The new mountain bike skills park in Twin Falls is another example of the power of partnerships.
The City of Twin Falls officially celebrated the opening of the mountain bike skills park in June with a brief ceremony that explained how this picturesque project came to fruition. It’s a story of several partners collaborating to build a healthier community.
The city applied for a Community Transformation Grant from the Blue Cross of Idaho Foundation for Health in late 2018 and was awarded a grant in June 2019 to help increase children’s access to physical activity and healthy foods.
“The process was really about selling ourselves as a community and the strong, existing partnerships that we have that would make these funds well spent,” said Mandi Thompson, the city administrator.
Community Transformation Grants are unique. These multiyear grants offer more benefits than just funds, including technical assistance, support, and providing information to help the city and its partners learn about the assets and opportunities within the community.
This learning takes place during the first year of the grant. Cities assemble a team of residents from a variety of organizations and sectors in the community to serve as the decision makers for how the $250,000 in funding is allocated. In Twin Falls, the team includes city staff, chamber of commerce, school district and college personnel, nonprofits, local business owners and employees, hospital system personnel, local elected officials, and others.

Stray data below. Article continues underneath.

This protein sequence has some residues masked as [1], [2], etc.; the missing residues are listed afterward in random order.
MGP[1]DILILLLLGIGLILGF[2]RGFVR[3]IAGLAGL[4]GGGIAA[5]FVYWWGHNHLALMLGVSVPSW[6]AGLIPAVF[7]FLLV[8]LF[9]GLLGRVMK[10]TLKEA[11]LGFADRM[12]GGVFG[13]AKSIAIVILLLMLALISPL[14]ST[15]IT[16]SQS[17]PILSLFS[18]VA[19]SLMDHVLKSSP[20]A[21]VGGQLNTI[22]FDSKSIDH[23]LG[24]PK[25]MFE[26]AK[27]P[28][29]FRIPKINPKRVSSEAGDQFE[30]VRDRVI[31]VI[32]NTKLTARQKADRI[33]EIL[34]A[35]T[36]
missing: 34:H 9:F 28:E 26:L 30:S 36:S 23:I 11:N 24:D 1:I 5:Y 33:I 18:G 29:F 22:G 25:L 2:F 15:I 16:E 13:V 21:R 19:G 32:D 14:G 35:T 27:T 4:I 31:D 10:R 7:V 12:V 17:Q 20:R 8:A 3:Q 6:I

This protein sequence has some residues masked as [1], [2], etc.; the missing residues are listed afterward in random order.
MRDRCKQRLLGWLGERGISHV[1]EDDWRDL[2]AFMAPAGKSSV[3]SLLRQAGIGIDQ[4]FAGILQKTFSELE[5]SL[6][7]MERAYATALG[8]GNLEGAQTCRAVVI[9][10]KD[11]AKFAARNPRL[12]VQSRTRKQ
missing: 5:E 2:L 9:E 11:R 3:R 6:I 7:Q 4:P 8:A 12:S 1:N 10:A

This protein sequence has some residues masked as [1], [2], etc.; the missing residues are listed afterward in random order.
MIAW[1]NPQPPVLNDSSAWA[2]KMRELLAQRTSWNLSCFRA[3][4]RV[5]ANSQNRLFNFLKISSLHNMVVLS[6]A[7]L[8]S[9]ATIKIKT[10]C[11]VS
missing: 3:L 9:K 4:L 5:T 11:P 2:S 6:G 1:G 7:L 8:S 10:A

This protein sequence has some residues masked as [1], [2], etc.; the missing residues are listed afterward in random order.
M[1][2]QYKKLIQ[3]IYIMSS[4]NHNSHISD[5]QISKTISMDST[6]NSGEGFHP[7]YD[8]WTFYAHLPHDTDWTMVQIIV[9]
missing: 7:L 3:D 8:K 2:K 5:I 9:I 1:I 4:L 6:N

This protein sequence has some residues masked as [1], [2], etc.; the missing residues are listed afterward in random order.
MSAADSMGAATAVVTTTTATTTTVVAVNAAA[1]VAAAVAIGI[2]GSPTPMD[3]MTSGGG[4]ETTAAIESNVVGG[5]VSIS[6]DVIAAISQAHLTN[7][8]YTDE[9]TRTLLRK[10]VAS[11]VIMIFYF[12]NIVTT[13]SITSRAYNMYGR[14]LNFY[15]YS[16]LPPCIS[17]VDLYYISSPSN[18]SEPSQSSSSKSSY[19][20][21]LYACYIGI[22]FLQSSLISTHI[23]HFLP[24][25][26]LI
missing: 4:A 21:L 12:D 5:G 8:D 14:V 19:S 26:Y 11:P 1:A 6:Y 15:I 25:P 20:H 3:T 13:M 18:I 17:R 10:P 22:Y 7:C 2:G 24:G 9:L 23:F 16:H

The members of this team connected with MaVTEC (Magic Valley Trail Enhancement Committee), a 501(c)(3) nonprofit organization and learned of an opportunity to help create a mountain bike skills park that would help youth hone skills to participate in a lifelong sport. There also was a private donor interested in contributing to the skills park.
The three entities — the city, MaVTEC and the private donor — pooled funds to create the park. Without each other, the park likely would not have happened.
Jeremy St. Clair coaches a mountain bike team made up of area middle- and high-school students. He said about 65 youth are involved with the team.
“This skills park and pump track helps kids learn to roll through different things when they ride,” said St. Clair, who is a member of the Dirt Trails Alliance, a sub-committee of MaVTEC whose mission is to provide dirt trail access to all user groups.
The park was built by Sun Valley-based Titus Trails, and the city will maintain it as part of the donation it received from the partnership with MaVTEC.
“Auger Falls is a city park and there are more than 600 miles of trails down in the bottom of the canyon,” Thompson said. “This amenity has been with the city for quite some time, and I think it’s a hidden gem. Most of the people who walked down here today were like ‘we didn’t even know where this was.’”
Thanks to partnerships, kids in the Magic Valley have another place to be active, learn skills and have fun.